if ( neg )
y = - y;

int rv = doSmth( y );

return neg ? - rv : rv;

Apparently, LLVM attempts to physically use the result of a CMP instruction through a function call by storing it on a temporary register. This is found before the doSmth function call,

t30: i16 = CMPkr16 t4, TargetConstant:i16<0>
t36: ch,glue = CopyToReg t0, Register:i16 $sr, t30
t32: i16 = NEGSETCC TargetConstant:i16<4>, t36:1

And this is generated after the call

t35: ch,glue = CopyToReg t0, Register:i16 $sr, t30
t31: i16 = SELCC t19, t18, TargetConstant:i16<4>, t35:1
t21: ch,glue = CopyToReg t18:1, Register:i16 $r0, t31

NEGSETCC and SELCC are genuine instructions of my target architecture, they use the SR along with operands to produce a result.

As you can see ‘t30’ is used both before and after the function call, which is what I think that causes trouble. In particular, the assertion that I get is this:

Assertion failed: (RegClass->isAllocatable() && “Virtual register RegClass must be allocatable.”), function createVirtualRegister, file /Users/joan/LLVM+CLANG/llvm-7.0.1.src/lib/CodeGen/MachineRegisterInfo.cpp, line 170.

If I remove the ‘isAllocatable=0’ setting on the SR register, then LLVM will try to spill the SR by calling ‘storeRegToStackSlot’, which then I stop with my own assertion because the SR can’t be spilled.

If I then remove also the ‘let CopCost = -1’ for the SR register, then LLVM attempts to move it to a general purpose register by calling ‘copyPhysRegs’, which again I stop with an assertion because it’s not legal in my architecture.

So, I’m stuck as well with this approach.

Any ideas, on what I can try?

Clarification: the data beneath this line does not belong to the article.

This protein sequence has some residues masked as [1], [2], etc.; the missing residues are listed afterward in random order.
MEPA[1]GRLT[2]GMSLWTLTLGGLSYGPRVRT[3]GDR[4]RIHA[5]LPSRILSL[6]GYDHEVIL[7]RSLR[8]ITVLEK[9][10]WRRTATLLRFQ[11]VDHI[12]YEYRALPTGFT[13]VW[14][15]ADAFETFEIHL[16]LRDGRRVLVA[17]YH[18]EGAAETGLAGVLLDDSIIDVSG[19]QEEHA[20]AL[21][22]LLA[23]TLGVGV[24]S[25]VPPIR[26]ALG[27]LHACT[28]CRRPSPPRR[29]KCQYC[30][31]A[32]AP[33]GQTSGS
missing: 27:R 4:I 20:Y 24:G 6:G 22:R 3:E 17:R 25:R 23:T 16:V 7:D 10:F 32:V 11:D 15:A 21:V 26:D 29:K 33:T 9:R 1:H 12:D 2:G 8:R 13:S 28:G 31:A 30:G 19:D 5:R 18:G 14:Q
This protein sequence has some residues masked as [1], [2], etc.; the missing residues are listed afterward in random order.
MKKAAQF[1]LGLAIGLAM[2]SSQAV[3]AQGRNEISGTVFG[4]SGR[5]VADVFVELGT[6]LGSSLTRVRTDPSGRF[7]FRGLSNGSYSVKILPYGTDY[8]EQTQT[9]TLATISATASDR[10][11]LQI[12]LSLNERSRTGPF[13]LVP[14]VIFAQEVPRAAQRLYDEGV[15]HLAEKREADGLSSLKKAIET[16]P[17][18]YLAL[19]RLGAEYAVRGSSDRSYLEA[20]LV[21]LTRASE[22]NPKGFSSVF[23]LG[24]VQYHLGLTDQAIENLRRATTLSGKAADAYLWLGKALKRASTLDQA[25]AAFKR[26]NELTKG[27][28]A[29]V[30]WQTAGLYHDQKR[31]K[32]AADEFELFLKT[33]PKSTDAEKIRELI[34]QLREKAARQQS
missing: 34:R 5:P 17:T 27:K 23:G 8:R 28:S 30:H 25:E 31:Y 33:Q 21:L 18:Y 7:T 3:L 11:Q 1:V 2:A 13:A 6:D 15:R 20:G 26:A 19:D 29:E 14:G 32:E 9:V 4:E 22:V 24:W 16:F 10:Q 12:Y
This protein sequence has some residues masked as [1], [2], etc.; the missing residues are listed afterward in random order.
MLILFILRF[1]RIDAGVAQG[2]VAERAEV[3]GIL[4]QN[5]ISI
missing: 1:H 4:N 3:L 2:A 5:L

I think, that at this point I need to stop LLVM from attempting to reuse the result of the CMP instruction before and after the function call, and instead make it generate a new cmp instruction after the call. But how do I achieve that?

(maybe a difficulty is that I am Custom lowering ’’SELECT_CC’ and ‘BR_CC’, and Expanding ’SELECT’ and ‘BRCOND’, instead of the opposite? Does this make a difference?)


Joan Lluch

Tel: 620 28 45 13

Have you implemented TargetRegisterInfo::getCrossCopyRegClass?


Hi Eli,

Thanks again for your reply.

I am unsure about implementing the getCrossCopyRegClass for my target. My target does not support or allow moves to and from the SR. The SR exists because it has implicit involvement in some instructions, but it is opaque to the assembler and to the user as a register. I mean, there are no instructions to directly move or read it, or even access it directly. So I think that implementing the getCrossCopyRegClass -to tell LLVM that it can be copied to another register class- is against the actual target features (unless I am missing the actual purpose of the function)

I ended implementing target Branch and Select instructions that have a glue input, and another pair that have a GR register as input. Both map to the same machine instructions through Pattern matching in TargetInstrInfo.td. This is what I mean, for the case of the Conditional Branch instruction :

let Uses = [SR] in {
  def BRCC : T2ccbr< "br", "br"> ;

def : Pat<(CPU74brcc_g bb:$a, imm:$cc), (BRCC jmptarget:$a, imm:$cc, 0)>;
def : Pat<(CPU74brcc_i bb:$a, imm:$cc, GR16:$ins), (BRCC jmptarget:$a, imm:$cc, GR16:$ins)>;
Then, in MyTargetISelDAGToDAG I create ‘CPU74brcc_g' instructions if they are glued to a ‘compare’ instruction, or ‘CPU74brcc_i' instructions if they link to the result of an arithmetic instruction. During instruction selection these are replaced by actual, physical, BRCC instructions. This solution has proved to work fine without having to explicitly involve the SR. Of course, the SR is still implicitly involved by the correct definition of ‘Uses’ and ‘Defs’ on the corresponding instructions.

Joan Lluch

You’re allowed to return “nullptr” from getCrossCopyRegClass, and the scheduler will try to do the right thing, possibly cloning the instruction that produces the flag.


Hi Eli,

I already got it working in the way I described, but thanks for the suggestion. I will try this as well and if it works I may chose it as it appears to require less custom code.

Joan Lluch